When we hear the terms compression stockings and support hose most of us tend to cringe and images of Grandma’s swollen legs covered with varicose veins may come to mind.
Lack of better information and education has conditioned us to associate compression and support hosiery with the presence of medical conditions and ailments. The medical community is only just beginning to explore the prophylactic potential of compression garments.
Numerous companies have been joining the quest of researching and developing sophisticated compression wear that promises preventative and corrective care features. Other compression wear is clearly targeted towards serious athletes, promising no less than higher comfort and possibly increased athletic performance.
Judging by the number of companies competing in these niche markets of relatively high ticket compression socks, compression tights, compression shirts, compression sleeves and other stamina and performance enhancing clothing it is obvious that serious athletes are willing to pay a premium for it.
If you are a little more like me, low key, relatively healthy and simply enjoy outdoor activities, you can still do your legs a big service by wearing support hose. Participate in activities such as hiking, biking, fishing, camping or hunting while wearing support hosiery as a preventative measure for tired and achy legs and to support blood circulation in the veins of your legs.
Many women have known the benefits of support hosiery for their legs for a long time. It is also a fact and no big surprise that increasing numbers of male hunters, campers, hikers, bikers and horseback riders have also discovered the energy boosting and invigorating feeling support hose can provide. In addition, support pantyhose can prevent blisters, chafing and protect against biting insects and ticks while hiking or just sitting around the camp fire.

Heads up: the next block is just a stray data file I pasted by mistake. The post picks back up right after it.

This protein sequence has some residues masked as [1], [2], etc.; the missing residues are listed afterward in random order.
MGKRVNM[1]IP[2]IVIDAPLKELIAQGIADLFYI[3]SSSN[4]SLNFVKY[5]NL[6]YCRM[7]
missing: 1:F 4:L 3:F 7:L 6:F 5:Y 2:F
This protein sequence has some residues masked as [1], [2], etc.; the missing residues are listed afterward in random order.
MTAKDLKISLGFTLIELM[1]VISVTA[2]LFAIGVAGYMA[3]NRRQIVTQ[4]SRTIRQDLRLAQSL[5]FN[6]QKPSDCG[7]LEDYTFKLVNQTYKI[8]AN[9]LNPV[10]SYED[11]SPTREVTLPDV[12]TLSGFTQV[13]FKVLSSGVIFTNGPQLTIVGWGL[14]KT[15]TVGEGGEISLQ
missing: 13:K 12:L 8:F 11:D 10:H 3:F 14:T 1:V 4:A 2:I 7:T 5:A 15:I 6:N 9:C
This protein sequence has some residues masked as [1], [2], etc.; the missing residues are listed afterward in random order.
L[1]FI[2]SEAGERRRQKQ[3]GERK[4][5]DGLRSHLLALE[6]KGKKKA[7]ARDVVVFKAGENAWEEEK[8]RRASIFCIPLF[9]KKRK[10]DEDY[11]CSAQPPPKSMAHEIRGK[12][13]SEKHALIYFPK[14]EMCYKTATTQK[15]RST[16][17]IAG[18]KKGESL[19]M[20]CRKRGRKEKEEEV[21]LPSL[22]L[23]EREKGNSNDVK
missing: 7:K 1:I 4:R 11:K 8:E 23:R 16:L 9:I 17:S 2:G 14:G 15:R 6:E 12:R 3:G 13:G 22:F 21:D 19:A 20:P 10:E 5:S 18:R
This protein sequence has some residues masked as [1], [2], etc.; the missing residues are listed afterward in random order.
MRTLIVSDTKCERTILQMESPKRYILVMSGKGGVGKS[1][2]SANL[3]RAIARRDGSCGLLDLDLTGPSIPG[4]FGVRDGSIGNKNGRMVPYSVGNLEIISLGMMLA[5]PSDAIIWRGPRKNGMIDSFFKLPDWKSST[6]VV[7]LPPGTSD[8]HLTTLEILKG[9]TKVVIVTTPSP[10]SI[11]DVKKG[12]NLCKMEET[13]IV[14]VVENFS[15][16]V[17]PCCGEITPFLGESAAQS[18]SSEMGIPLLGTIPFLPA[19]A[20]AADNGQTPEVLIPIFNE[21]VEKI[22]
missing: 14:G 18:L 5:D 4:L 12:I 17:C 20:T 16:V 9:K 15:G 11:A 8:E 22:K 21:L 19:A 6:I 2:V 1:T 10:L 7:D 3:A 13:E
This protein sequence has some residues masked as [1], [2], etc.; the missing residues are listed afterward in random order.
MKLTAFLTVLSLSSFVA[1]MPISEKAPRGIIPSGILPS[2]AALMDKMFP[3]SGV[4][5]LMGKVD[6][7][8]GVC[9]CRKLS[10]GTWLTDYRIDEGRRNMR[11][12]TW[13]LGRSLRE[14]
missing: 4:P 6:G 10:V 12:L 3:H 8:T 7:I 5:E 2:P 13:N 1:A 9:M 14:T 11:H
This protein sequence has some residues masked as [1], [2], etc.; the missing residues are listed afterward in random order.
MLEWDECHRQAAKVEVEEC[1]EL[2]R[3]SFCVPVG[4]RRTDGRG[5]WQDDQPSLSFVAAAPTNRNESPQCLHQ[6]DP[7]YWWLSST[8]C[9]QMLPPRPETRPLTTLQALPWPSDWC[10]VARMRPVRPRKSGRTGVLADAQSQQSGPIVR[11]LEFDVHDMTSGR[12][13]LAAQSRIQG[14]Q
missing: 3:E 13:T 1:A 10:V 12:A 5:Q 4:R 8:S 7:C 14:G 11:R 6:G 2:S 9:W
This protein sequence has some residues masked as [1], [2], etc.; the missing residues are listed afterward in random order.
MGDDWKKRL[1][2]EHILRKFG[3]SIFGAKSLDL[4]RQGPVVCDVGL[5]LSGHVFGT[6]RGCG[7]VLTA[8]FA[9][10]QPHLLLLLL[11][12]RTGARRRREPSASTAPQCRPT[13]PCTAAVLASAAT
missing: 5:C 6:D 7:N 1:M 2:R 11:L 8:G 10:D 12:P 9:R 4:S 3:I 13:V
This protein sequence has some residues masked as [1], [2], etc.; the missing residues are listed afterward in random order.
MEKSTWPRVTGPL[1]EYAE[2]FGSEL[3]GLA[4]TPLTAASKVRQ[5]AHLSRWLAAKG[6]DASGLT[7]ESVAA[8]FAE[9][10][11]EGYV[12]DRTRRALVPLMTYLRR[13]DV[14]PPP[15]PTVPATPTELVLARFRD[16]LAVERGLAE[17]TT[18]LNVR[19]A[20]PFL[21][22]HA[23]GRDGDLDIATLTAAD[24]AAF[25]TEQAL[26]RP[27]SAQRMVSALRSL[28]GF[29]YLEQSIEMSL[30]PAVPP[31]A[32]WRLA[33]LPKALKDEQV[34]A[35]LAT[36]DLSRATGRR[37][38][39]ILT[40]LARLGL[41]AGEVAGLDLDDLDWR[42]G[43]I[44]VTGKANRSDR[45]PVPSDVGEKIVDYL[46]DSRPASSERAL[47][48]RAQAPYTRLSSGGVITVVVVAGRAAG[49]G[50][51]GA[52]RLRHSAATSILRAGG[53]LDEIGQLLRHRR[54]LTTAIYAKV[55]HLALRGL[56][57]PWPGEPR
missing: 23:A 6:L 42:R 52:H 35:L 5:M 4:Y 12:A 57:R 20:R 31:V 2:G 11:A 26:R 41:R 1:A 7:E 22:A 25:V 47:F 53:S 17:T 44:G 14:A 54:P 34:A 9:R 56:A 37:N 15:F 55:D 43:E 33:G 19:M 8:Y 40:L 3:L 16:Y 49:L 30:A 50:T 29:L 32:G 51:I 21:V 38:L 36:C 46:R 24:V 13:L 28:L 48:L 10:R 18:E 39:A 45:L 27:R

Believe it or not, even U.S. soldiers have armored themselves with this “sheer” protection during their deployment in the deserts of the Middle East for protection against blisters, sand flees and the like.
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If I had worn support tights or hose in the past, I may have prevented the vein problems that I have now. The social views about men wearing such things needs to come to an end. Tights and hosiery really should be a unisex item. I mean come on, it’s the 21st century. With the advances in the textile industry, I see no reason why men can’t openly wear these as well. If someone thinks I am “odd”, that’s their problem, not mine. I am a happily married man with 4 children who wants to take care of myself.
Thank you for your comment Mark. I agree.
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